Speaking of innovation, the Museum of Underwater Art Foundation (MOUA) sponsored eight Traditional Custodians from the Manbarra and Bwgcolman people of Palm Island. Bwgcolman (pronounced “Bwookamun”) means “many tribes – one people”, representative of the heritage of some 46 different Aboriginal tribal groups from which the people of Palm Island originate. Not there by choice, past policies forcibly relocated many Indigenous Australians to this small continental island on the Great Barrier Reef, one of 300. The workshop was a culmination of a 10-week training program to develop their skills and improve employment opportunities. MOUA, in partnership with Reef Ecologic and Savannah Guides, supported 8 trainees through training in a variety of skills including marine and reef ecology, scuba diving, boat licence training, leadership, public speaking, interpretative guiding, report writing and a raft of skills required to participate in todays demanding and competitive work environments. Many of them want to be ‘on-country’ protecting and preserving their homelands, but the reality of the world requires them to be multi-skilled to enhance workplace opportunities. Two graduates from 2020 have been successfully employed as a result of the training and we are hopeful of similar outcomes from our eight trainees from Palm Island.  

Other Indigenous attendees included reef rangers and Traditional Custodians from different tribal groups across the region. Sponsored by the Reef and Rainforest Research Centre we had five members from the Gunggandji Mandingalbay Yidinji rangers near Gordonvale, Cairns, two participants from the nearby Girringun rangers and one fella from the Yuku-Baja-Muliku rangers in Cooktown. All of them have different backgrounds, levels of experience and stories to tell. A common thread was their desire to learn more strategies, methods and techniques with which they may be able to ‘care for country’. They realise that while their connection to their land ran deep, there were much they could learn from us, as much as we could learn from them. Some of them had rarely snorkelled and getting them into the water, seeing and experiencing coral reefs for the first time was a truly special experience for all of us. 

Those who attend don’t necessarily walk away with comprehensive knowledge on how to conduct or implement reef restoration. That outcome takes weeks, months and years of theoretical and practical training. What they do gain are ideas and inspiration to think about how restoration activities might be used, where it might be relevant in their world or simply to inspire people to think about starting up their own project to protect natural environments in their own backyard. More importantly they gain friends, connections to different industries, knowledge and opportunities that may be beneficial in the future. Some of the project ideas may resonate with different participants who find ways to collaborate in future to bring ideas to reality.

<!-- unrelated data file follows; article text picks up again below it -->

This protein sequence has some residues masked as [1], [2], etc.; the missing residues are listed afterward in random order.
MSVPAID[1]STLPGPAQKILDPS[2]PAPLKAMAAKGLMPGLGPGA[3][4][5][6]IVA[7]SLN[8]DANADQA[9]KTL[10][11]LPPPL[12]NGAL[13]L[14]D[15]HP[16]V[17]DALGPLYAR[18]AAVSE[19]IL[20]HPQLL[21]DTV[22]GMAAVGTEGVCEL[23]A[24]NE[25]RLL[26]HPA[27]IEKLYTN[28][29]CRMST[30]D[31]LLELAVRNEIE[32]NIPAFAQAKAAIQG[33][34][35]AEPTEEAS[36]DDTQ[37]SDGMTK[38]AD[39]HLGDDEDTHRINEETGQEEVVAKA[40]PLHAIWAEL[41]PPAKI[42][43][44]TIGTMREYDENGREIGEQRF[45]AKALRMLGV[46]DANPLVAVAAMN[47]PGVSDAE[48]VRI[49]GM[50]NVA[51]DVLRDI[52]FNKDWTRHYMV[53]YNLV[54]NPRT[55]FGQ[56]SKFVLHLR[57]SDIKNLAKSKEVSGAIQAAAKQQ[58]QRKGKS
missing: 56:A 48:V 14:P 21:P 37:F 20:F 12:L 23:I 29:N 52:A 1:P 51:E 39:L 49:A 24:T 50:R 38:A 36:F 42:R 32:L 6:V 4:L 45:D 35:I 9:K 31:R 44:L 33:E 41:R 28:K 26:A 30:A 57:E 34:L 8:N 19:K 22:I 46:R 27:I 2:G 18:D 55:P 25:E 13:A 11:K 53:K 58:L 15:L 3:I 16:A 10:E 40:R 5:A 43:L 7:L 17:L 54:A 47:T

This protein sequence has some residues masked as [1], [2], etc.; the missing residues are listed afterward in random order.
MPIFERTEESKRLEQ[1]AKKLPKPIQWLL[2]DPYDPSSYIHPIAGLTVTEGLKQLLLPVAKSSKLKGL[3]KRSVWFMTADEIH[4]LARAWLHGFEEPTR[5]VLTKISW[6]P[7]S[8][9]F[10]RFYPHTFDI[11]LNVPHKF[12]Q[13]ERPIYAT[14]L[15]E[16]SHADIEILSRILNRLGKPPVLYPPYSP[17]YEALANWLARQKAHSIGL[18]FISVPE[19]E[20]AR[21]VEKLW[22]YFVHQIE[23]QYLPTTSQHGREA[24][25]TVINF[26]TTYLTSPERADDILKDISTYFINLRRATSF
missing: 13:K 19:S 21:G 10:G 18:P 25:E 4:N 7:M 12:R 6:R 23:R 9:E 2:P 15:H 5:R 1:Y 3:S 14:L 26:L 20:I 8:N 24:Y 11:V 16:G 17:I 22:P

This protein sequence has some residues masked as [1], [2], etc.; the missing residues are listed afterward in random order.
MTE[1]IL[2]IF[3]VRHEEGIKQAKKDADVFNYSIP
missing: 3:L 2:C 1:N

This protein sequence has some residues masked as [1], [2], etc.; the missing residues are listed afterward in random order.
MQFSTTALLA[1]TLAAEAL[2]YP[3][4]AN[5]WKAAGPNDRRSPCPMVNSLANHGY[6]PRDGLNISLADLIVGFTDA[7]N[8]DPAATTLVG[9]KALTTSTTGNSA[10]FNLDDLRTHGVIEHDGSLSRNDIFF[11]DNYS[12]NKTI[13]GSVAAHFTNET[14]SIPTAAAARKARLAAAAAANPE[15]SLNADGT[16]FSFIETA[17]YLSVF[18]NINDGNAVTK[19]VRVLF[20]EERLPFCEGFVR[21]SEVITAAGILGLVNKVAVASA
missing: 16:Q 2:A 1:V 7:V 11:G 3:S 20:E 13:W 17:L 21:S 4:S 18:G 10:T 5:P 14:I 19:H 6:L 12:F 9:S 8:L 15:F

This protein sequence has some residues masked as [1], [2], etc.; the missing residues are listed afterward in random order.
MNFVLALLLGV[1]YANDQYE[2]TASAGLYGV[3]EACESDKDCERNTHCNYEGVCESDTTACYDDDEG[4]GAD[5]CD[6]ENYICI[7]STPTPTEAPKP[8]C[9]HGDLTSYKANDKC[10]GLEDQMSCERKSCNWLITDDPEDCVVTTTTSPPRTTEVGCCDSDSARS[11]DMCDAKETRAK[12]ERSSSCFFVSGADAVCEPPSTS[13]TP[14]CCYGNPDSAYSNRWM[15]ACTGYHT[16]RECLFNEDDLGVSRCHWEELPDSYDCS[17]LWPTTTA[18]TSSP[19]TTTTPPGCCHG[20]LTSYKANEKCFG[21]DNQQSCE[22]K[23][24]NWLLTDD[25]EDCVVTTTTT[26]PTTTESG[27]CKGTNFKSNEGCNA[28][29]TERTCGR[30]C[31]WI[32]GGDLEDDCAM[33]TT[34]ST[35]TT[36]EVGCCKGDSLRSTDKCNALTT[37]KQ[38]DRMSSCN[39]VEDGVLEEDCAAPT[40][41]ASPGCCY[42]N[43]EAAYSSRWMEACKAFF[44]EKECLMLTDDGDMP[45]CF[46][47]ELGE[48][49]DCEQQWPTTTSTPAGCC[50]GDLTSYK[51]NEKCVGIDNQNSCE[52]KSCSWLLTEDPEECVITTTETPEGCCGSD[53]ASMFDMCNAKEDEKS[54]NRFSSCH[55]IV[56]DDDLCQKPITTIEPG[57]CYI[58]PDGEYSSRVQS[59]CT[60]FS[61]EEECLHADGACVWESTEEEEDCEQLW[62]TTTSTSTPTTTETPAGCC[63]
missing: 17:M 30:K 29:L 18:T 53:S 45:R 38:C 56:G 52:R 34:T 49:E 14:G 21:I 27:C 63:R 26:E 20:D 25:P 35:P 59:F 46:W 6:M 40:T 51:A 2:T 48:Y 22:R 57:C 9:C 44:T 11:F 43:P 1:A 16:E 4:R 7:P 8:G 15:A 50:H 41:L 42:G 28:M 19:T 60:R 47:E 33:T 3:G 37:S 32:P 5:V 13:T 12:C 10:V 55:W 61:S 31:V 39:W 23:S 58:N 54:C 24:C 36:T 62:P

In 2020 participants brainstormed and workshopped a concept idea for a Ridge to Reef Demonstration Project lead by Traditional Owners somewhere in the Great Barrier Reef. 12 months later, following numerous meetings and draft project plans, a concept idea has received seed funding for implementation. This outcome would not have been possible if not for the hard work of a collaborative, cooperative group of people dedicated to making a difference for the Reef and associated ecosystems. 

I look forward to the 2022 iteration of Reef Ecologic’s Reef Restoration and Leadership workshop and encourage anyone who needs a moment to breathe and experience a beautiful natural environment and wonderful people to join us next November.


20/11/2021 Channel 7 News 

Tourists visiting Townsville’s Museum of Underwater Art could soon be guided by members of the Indigenous community. Eight graduates from a new program are now certified to take visitors on dives and explain the cultural importance of the ocean.